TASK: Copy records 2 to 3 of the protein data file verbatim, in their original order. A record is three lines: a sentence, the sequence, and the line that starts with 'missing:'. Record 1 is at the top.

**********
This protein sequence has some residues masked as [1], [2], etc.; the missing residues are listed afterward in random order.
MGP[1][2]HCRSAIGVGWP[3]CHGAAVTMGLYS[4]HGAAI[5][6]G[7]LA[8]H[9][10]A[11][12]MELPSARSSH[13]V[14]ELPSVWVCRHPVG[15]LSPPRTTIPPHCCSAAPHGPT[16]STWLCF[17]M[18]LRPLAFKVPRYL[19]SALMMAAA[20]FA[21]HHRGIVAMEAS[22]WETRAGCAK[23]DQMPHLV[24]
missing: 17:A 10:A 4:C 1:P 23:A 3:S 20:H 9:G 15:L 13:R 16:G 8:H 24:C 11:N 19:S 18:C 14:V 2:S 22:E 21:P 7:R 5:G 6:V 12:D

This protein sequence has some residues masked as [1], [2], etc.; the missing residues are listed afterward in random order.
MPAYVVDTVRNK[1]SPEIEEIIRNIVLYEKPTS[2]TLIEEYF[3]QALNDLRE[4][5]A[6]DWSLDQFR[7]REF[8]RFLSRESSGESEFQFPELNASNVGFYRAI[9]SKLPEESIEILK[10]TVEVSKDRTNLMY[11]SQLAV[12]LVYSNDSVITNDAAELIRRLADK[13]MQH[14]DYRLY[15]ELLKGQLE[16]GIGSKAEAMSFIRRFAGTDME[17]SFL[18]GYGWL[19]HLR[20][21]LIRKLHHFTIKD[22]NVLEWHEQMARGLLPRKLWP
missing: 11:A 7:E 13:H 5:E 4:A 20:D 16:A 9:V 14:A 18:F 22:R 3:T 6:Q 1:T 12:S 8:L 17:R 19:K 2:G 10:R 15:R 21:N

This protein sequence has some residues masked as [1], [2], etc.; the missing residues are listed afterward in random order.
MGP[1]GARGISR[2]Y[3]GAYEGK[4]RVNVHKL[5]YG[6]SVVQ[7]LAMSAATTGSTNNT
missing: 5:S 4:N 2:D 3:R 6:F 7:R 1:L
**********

This protein sequence has some residues masked as [1], [2], etc.; the missing residues are listed afterward in random order.
MPAYVVDTVRNK[1]SPEIEEIIRNIVLYEKPTS[2]TLIEEYF[3]QALNDLRE[4][5]A[6]DWSLDQFR[7]REF[8]RFLSRESSGESEFQFPELNASNVGFYRAI[9]SKLPEESIEILK[10]TVEVSKDRTNLMY[11]SQLAV[12]LVYSNDSVITNDAAELIRRLADK[13]MQH[14]DYRLY[15]ELLKGQLE[16]GIGSKAEAMSFIRRFAGTDME[17]SFL[18]GYGWL[19]HLR[20][21]LIRKLHHFTIKD[22]NVLEWHEQMARGLLPRKLWP
missing: 11:A 7:E 13:H 5:E 4:A 20:D 16:A 9:V 14:A 18:F 22:R 3:T 6:Q 1:T 12:S 8:L 17:R 19:K 2:G 10:R 15:R 21:N

This protein sequence has some residues masked as [1], [2], etc.; the missing residues are listed afterward in random order.
MGP[1]GARGISR[2]Y[3]GAYEGK[4]RVNVHKL[5]YG[6]SVVQ[7]LAMSAATTGSTNNT
missing: 5:S 4:N 2:D 3:R 6:F 7:R 1:L